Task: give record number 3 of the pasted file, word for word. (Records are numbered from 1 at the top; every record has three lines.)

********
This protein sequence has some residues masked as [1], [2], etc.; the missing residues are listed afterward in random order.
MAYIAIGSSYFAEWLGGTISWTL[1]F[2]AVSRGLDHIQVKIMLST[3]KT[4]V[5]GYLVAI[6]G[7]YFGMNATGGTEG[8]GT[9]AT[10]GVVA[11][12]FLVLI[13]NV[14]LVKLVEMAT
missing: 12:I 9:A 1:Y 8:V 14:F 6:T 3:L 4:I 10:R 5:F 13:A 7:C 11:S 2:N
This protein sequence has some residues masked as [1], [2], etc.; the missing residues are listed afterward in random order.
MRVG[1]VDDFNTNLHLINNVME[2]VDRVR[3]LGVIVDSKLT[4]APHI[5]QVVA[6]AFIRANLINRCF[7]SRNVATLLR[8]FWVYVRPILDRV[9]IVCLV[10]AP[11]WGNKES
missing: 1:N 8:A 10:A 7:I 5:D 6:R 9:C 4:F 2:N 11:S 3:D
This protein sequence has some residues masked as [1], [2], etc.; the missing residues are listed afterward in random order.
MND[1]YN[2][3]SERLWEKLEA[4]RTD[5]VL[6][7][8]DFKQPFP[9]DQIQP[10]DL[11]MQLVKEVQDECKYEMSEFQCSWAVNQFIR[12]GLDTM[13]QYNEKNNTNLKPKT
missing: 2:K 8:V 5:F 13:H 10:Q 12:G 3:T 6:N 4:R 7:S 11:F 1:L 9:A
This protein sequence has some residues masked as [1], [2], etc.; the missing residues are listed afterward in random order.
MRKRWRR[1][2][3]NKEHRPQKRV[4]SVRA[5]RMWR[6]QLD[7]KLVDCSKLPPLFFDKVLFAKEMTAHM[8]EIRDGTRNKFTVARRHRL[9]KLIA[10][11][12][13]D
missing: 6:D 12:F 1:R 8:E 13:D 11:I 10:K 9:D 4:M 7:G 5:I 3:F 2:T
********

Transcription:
This protein sequence has some residues masked as [1], [2], etc.; the missing residues are listed afterward in random order.
MND[1]YN[2][3]SERLWEKLEA[4]RTD[5]VL[6][7][8]DFKQPFP[9]DQIQP[10]DL[11]MQLVKEVQDECKYEMSEFQCSWAVNQFIR[12]GLDTM[13]QYNEKNNTNLKPKT
missing: 2:K 8:V 5:F 13:H 10:Q 12:G 3:T 6:N 4:R 7:S 11:F 1:L 9:A